Caron Butler, as you’ve likely heard by now, broke his hand at some point in the 3rd quarter of Game 1. He hasn’t been great this season on either side of the ball, but the team has counted on him at small forward night in and night up to this point. So how is he going to be replaced as the playoffs go on?
(note: the number I give these options is arbitrary. I have no idea what plan is being favored at this point)
Option #1: Nick Young at small forward
We’ve seen this at times during the season. Nick Young is probably the Clippers’ second best wing defender (Bledsoe is first, Kenyon Martin is probably only a short-term/late-game option), which is key in regards to maintaining a relative hold on Rudy Gay. Gay, as is his usual style, has gotten his against the Clippers. The good news is that he hasn’t got them with incredible efficiency (in Game 1 nor in the regular season). 20 points on 20 shot attempts is fine with me, and if the team can force him into turnovers as they did in the regular season, then I’m happy to see him isolating instead of Marc Gasol tearing the Clips apart in the post.
Offensively, I think we’re all familiar with Young’s propensity to jack shots, but we’ve seen him more recently willing to run to a corner and wait to be found by Chris Paul. The issue here is if Young should start, and if he does then what happens with the bench. Obviously Mo Williams could be used Young-style as the only offensive option in a starterless second unit, but we’ve seen Mo fade over the course of the season while Swaggy P (love that nickname) has found his stride. This leads us to…
Option #2: Bobby Simmons.
Bobby Simmons is a capable defender at the wing position. He can (theoretically, as his shooting dropped way off as the season went on) make an open corner 3. No one is going to mistake Simmons for a good NBA basketball player, even compared to Butler and Young, but for 15 or so minutes, he can likely hold his own and not ruin the Clippers’ chances of winning this series.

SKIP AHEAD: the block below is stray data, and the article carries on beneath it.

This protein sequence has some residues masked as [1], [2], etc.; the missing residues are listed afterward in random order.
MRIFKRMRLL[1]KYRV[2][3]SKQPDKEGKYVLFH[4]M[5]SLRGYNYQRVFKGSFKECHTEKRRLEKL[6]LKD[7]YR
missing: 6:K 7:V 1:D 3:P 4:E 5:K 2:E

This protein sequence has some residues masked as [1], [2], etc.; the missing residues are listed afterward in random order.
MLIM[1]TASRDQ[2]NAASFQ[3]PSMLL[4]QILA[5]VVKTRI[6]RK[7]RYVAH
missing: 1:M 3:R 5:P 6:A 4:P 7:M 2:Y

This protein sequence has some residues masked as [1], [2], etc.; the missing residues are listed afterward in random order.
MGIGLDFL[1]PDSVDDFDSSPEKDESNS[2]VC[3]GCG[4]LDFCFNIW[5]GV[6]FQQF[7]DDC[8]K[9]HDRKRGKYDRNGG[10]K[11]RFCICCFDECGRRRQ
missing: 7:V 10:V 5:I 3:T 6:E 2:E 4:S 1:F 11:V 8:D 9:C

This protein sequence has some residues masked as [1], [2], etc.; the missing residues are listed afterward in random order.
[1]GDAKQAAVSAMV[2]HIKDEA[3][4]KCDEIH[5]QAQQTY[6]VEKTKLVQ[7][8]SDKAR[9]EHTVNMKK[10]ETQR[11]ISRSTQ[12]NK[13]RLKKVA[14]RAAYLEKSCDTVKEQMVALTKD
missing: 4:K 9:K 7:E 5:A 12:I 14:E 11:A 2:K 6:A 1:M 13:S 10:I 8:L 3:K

The main issue is that we haven’t seen much of either these guys this season, in terms of Young playing a lot of small forward minutes, nor in terms of Simmons playing all that much at all. In a limited sample (31 minutes total for the lineup), Simmons was a part of an effective (32.8 net rating !) Chris Paul-Mo Williams-Simmons-Kenyon Martin-Blake Griffin lineup. I would be intrigued to see this in the playoffs, but I’m not sure that moving Randy Foye to the bench in a Bledsoe-Foye-Young (or something along those lines) unit is a good plan in terms of bench production.
Back to focusing on the Nick Young-SF end, he was a part of an equal number of solid and horrid lineups in terms of net rating. The lineup I would argue is possibly the best offense-defense lineup the Clippers can offer up at this point (though I may be underestimating Randy Foye’s ability to cover a Pondexter or even a Mayo, and I’m annoying its relative averageness in the regular season) saw only 14 minutes in the regular season — Paul-Bledsoe-Young-Griffin-Martin 14 minutes, 1.8 net rating.
And now a brief summary of what worked in Game 1.
In 10 minutes (the 2nd most minutes of any lineup that saw the floor in Game 1), the Paul-Bledsoe-Young-Griffin-Evans lineup had a net rating of 113.9.
Williams-Bledsoe-Young-KMart-DJ was next with 5 minutes played and a net rating of +12.
The lineup that saw the most minutes in game 1? 18 minutes of Paul-Foye-Butler-Griffin-DJ. Net rating of -61.5.
Now, we’re only talking one game. Obviously that first lineup I listed is not going to be that dominant, and whatever the starting lineup ends up being with Caron replaced is not going to be that bad. Whatever happens with Caron’s minutes is unlikely to make or break this series. In general, I’m more intrigued with what happens with the bench if Nick Young isn’t scoring like mad, and what happens in terms of Eric Bledsoe seeing more minutes as a key defensive piece against the Grizzlies’ best offensive lineup(s).